Meanwhile, Chattem was successfully dominating other product niches as well. Sales of Pamprin had combined with sales of a more recent product, Premsyn PMS, to help Chattem control more than 40 percent of the menstrual symptom relief market. Similarly, the company's Corn Silk cosmetics line was a leader in the oil-absorbent makeup category. When purchased by Chattem, all of these products had been struggling to reach the million dollar mark in sales each year. Years of boosted marketing support, however, had enabled each of them to contribute multimillion dollar sales figures to the company's earnings by the early 1990s.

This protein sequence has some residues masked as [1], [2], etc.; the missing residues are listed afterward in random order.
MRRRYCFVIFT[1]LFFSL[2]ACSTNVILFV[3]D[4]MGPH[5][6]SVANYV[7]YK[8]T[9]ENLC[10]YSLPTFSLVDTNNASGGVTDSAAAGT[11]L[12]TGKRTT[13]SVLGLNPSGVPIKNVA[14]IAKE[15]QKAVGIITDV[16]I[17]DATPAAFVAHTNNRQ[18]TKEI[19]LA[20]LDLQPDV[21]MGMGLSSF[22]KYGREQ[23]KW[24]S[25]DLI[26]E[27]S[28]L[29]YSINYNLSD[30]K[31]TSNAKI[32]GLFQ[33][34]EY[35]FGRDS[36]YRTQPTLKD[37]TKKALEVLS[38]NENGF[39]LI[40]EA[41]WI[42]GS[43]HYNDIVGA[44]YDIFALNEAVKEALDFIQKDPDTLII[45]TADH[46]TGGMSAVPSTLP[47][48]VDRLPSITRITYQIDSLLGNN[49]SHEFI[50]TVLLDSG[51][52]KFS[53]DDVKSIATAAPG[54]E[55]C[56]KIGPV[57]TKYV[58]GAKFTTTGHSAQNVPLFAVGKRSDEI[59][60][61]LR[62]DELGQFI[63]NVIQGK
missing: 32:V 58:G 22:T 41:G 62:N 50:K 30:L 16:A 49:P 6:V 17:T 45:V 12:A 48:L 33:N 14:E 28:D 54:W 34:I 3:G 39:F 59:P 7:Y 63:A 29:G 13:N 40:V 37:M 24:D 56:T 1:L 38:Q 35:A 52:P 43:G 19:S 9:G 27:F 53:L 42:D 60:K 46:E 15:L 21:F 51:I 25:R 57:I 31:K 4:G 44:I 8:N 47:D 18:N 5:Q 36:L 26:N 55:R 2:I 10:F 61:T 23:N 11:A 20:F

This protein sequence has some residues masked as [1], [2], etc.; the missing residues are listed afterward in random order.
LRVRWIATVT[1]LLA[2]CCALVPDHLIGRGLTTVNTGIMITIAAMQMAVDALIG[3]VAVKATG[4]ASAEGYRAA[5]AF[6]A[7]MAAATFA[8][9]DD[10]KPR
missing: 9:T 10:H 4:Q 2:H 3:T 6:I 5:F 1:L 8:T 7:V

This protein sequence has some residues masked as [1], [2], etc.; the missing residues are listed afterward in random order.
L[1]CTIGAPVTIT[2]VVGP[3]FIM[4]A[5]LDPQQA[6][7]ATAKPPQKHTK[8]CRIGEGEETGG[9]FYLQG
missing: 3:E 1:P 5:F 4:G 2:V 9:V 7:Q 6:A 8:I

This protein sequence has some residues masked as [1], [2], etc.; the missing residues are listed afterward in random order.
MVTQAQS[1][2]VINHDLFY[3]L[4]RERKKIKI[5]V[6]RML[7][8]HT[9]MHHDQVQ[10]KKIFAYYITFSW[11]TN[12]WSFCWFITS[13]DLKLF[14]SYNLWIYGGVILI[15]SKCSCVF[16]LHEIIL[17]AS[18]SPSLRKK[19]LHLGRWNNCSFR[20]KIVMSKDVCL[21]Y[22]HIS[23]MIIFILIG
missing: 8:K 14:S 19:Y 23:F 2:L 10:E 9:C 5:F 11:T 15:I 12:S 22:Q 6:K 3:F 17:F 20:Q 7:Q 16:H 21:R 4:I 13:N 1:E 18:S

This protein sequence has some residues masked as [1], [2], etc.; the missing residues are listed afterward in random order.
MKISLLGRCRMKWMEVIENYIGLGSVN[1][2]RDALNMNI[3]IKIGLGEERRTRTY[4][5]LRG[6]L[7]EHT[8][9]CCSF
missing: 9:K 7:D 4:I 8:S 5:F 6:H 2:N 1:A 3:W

In 1991 Chattem's specialty chemicals division enjoyed a 45 percent increase in sales, even though the United States' chemical process industries in general experienced decreases. The increase was attributed by some to the fact that Chattem's specialty chemicals division was a leading producer and patent holder of different aluminum compounds that were necessary in the production of many other companies' products. The success of its specialty chemicals division helped Chattem achieve its first $100 million sales year in history and prompted the company to expand itself even further by opening a 1.3 million-share secondary offering of its stock to the public in 1992.